Choosing a planning agent
When appointing an agent you want somebody who will help you get permission for what you want, as quickly as possible.
Choosing a Planning Agent is a matter of personal choice, for example you may choose an agent because you like the work they have done previously, or because they specialise in the particular type of project that you are undertaken. If you haven't submitted an application before then this page can help. Although we can't recommend a particular agent to you, we do have performance figures for agents in respect of the applications they submit. Those performance figures relate to two areas: whether the application when submitted to the Council is valid on receipt and whether the application is approved. The first may significantly affect the speed with which your application is dealt with.
Some agents submit many fewer applications than others. This may be because most of their business is outside the borough, or they may be specialists in a particular type of application, or may deal with a few complicated applications rather than a lot of simple ones.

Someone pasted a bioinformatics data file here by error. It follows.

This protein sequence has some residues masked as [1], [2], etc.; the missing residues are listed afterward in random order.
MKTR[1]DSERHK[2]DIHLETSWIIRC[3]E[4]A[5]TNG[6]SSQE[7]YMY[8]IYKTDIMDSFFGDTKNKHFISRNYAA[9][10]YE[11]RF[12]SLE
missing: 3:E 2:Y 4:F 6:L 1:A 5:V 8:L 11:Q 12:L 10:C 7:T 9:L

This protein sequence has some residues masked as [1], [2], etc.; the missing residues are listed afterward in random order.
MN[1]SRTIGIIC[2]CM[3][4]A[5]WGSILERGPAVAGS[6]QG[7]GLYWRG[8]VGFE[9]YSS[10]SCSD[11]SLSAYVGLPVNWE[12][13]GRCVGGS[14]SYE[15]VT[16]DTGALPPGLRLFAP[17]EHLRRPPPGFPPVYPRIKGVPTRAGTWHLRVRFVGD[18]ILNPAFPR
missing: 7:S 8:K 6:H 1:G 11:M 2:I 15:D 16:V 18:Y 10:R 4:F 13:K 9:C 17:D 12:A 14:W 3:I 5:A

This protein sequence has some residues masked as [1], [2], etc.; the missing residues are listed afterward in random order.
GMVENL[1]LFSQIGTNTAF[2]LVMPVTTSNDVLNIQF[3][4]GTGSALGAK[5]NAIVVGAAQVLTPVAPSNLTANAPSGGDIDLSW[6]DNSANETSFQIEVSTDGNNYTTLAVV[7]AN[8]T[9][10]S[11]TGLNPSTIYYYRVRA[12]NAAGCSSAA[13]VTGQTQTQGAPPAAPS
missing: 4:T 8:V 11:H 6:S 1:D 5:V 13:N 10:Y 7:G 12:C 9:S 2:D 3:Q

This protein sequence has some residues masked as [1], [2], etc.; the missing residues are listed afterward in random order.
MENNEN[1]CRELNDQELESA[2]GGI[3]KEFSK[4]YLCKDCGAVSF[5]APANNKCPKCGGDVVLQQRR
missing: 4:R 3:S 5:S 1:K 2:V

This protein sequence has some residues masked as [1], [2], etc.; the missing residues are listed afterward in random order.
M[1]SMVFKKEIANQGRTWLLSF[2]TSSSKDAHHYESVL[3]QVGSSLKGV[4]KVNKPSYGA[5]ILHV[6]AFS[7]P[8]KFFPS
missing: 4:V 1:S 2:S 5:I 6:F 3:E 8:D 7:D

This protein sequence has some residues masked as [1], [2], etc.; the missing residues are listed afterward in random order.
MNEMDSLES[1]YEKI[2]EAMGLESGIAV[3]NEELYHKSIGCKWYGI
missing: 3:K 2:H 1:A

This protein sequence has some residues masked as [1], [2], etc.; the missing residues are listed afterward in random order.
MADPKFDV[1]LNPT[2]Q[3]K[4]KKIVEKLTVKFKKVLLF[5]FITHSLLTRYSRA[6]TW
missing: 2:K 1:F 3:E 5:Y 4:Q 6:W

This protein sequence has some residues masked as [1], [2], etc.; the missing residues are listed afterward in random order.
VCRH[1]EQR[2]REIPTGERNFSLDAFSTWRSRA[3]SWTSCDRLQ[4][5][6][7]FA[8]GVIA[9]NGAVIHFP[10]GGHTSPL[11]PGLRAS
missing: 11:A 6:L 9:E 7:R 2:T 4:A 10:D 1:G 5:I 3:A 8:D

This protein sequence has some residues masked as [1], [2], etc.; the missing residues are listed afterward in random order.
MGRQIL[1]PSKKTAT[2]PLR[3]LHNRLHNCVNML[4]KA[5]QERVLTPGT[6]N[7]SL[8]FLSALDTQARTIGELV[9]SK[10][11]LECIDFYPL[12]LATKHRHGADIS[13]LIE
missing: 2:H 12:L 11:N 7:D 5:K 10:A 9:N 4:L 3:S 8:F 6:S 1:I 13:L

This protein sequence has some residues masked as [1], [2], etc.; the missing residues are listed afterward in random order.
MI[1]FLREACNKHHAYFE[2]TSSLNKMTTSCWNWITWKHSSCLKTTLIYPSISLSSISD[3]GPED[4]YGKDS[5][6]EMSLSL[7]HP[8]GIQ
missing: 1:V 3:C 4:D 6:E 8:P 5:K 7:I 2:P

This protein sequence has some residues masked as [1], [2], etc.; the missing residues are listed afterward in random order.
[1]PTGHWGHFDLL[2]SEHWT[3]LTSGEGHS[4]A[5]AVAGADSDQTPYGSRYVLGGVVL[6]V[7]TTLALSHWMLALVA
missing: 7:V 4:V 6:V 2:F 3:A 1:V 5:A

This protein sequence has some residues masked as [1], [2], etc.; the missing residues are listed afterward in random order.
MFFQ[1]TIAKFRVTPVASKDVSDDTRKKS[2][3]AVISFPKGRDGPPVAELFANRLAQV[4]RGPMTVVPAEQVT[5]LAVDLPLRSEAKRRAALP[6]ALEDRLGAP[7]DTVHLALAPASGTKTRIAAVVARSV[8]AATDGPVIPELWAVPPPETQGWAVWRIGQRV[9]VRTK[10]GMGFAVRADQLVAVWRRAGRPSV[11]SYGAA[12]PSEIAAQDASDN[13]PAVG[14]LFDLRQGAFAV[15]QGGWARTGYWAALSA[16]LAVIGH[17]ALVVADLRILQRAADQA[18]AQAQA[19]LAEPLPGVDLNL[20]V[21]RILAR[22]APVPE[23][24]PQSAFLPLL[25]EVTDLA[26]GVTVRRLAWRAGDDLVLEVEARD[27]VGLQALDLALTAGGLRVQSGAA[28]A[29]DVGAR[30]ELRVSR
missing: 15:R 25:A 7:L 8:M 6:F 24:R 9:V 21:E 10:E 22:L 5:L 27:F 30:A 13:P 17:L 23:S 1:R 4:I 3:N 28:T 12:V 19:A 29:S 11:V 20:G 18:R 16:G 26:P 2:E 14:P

When looking at the valid on receipt list, we recommend you look both at the percentage of valid on receipt and the number of applications submitted by that agent.
You should not base your choice solely on this list, but if you are considering an agent, before you commit, you may find it useful to check their performance and possibly ask them questions about it.
Applications valid on receipt
Applications can only be considered when we have received all the information and the application is valid. If an agent does not submit everything necessary at the start, we have to contact them, they have to prepare the information and submit it, and we have to check the application again which could add several weeks to the process.
An agent with a high level of applications 'valid on receipt' will be submitting everything we need from the outset and avoiding unnecessary delays.
Numbers of decisions
An agent with a higher proportion of permissions granted will be one who has more successful applications than one with a lower figure.
Applications may be withdrawn by an applicant for personal reasons, such as a change in circumstances, but in many cases applications are withdrawn where they would be likely to have been refused permission. An agent with a high level of withdrawn applications is likely to be one who has submitted applications that were likely to have been refused.
If planning permission is refused, the applicant has the right of appeal to the Planning Inspectorate. An agent with a high level of Appeals allowed will have been more successful in getting permission granted by the Planning Inspectorate than one with a lower figure.
Where appeals are dismissed the development cannot go ahead.